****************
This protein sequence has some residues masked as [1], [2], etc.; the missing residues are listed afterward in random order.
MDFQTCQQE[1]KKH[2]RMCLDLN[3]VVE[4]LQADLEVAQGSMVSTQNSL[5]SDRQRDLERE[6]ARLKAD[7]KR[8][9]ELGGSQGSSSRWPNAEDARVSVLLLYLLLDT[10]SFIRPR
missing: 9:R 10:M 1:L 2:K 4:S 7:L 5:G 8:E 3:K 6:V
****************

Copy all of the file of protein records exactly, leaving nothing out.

This protein sequence has some residues masked as [1], [2], etc.; the missing residues are listed afterward in random order.
MDFQTCQQE[1]KKH[2]RMCLDLN[3]VVE[4]LQADLEVAQGSMVSTQNSL[5]SDRQRDLERE[6]ARLKAD[7]KR[8][9]ELGGSQGSSSRWPNAEDARVSVLLLYLLLDT[10]SFIRPR
missing: 9:R 10:M 1:L 2:K 4:S 7:L 5:G 8:E 3:K 6:V